Earlier this year, Virginia Beach City Manager Dave Hansen announced the appointment of Ed Brazle to Chief of the Department of EMS, effective June 22. Brazle had been serving as Interim Chief since February and previously held a number of positions with the department since his tenure began in 1996. Prior to that, he was a volunteer with Kempsville VRS. Below, he addresses questions about the state of the department and his priorities as the new Chief.
Q: What did you learn from your time as a volunteer?
I had previously worked for a career service that required a paramedic on every ambulance. In Virginia Beach, I learned very quickly that EMTs could (and should)
be empowered to handle the majority of calls. I also learned that there are unlimited opportunities for our volunteers to participate in EMS beyond the ambulance. I gained a great deal of experience as a rescue squad officer, field supervisor and special ops team member, all of which helped me become a better medic and ultimately a better chief officer.
Q: What are your priorities in this new position?
We’ve seen a decline in our ranks over the past few years. While the sky is not falling, we need to take major steps to address recruiting and retention in order to sustain VBEMS into the future. We’ve taken a number of actions to address this, including implementing online orientation and training, as well as hiring a full-time marketing and communications coordinator. It’s a good start, but we have lots of work ahead.
Another priority has been to stabilize the organization. There were a number of critical vacancies in the career and volunteer ranks. We also needed to reset our structure to better support the rescue squads. The recent hiring of Division Chiefs Lipscomb and Nedelka was the final step in getting the leadership team back on track.
Q: How do you interpret the city’s desire to make the volunteer system a high priority?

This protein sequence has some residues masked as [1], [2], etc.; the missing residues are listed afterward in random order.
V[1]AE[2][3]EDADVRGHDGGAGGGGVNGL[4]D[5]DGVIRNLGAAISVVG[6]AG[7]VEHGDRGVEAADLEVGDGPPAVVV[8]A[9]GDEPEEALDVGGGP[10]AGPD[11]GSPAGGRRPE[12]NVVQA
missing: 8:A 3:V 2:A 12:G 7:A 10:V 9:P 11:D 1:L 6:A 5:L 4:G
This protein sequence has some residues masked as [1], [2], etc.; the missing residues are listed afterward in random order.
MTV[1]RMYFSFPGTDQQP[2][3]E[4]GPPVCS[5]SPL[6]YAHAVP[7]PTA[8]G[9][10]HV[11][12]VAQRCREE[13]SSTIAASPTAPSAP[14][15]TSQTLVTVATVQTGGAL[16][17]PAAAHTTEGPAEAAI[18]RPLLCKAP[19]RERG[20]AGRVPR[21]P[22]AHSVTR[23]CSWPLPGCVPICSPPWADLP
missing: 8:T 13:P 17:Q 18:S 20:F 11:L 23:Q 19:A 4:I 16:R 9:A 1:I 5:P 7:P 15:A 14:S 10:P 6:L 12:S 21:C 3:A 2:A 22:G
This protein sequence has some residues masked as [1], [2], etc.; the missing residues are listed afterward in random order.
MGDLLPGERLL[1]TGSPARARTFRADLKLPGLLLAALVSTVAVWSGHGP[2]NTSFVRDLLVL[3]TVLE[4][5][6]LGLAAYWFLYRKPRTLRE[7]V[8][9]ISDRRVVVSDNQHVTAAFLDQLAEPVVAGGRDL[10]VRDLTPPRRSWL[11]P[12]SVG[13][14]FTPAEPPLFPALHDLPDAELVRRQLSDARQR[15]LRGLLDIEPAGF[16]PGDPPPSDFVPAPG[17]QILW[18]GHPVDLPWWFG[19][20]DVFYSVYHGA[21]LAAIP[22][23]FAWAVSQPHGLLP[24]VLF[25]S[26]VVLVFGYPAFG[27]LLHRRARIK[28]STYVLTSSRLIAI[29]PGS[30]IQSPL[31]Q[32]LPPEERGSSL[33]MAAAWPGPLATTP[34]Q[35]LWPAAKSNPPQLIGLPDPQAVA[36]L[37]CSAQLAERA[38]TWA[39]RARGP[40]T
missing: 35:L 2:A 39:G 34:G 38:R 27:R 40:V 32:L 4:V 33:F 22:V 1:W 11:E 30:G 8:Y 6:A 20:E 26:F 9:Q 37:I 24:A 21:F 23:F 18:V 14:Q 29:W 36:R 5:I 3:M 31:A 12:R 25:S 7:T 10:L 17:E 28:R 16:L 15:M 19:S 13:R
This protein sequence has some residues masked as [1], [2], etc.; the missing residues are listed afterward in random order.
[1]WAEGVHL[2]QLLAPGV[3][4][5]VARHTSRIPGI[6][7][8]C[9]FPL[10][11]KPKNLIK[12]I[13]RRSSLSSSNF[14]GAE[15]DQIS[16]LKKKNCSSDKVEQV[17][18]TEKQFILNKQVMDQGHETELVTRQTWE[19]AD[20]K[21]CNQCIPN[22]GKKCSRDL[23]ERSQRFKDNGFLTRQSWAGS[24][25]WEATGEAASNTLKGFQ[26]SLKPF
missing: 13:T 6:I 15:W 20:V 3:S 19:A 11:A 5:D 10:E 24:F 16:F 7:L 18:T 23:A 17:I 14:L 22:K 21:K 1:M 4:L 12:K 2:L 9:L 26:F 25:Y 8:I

Volunteer recruiting and retention was identified as one of City Council’s top priorities earlier this year. City Manager Hansen has participated in a number of key VBEMS meetings, including sessions with Rescue Council and the Virginia Beach Rescue Squad Foundation. We have their attention.
City Council provided additional funding this year to support training activities and operations. They also authorized the creation of a full-time (EMS) marketing and communications coordinator. Both represent significant investments in our future.
Q: What is the city prepared to do to help with recruitment and retention?
There is no silver bullet. To start, we must reset our approach. An entire division has been created for the sole purpose of supporting our volunteer resources. We’ve overhauled the intake and training process. We’re changing how our supervisors operate. We’ve also gathered information from town hall sessions and workshops, and our next step is to address the ideas and concerns we’ve identified.
No matter what the department does, we still need the active participation of Rescue Council, the individual squads and the Virginia Beach Rescue Squad Foundation to succeed.
Q: What are the challenges facing emergency medical management in Virginia Beach going forward?
Sustainability is the greatest challenge. To cover rising call demands, we need more staffing. That means we need to recruit, train and retain more members, which will require more funding for advertising, staff to support intake/training and infrastructure to support the larger membership.
On the rescue squad side, we’ll need additional ambulances, officers, uniforms, supplies, etc., which will require additional donations and commitment on the part of the individual squad members. I am confident we can address sustainability if we start working on it today. We need to have serious conversations and look for creative solutions.
Q: Why should someone consider taking the classes to become an EMT?
Do it to learn something totally new. Do it to help others. Do it to be a part of something truly special. Do it to possibly find a new career. Do it to challenge yourself. Do it to have fun. Every member has his or her own reason for becoming an EMT. I took the class to become better prepared as a military member.
When I moved to Virginia Beach, I joined Kempsville VRS because I liked running calls. After the first shift, I realized I had found a new home. I was instantly connected to the community and made many great friends. I had great experiences on and off calls. Ultimately, I found a passion for public safety leadership that led me to where I am today.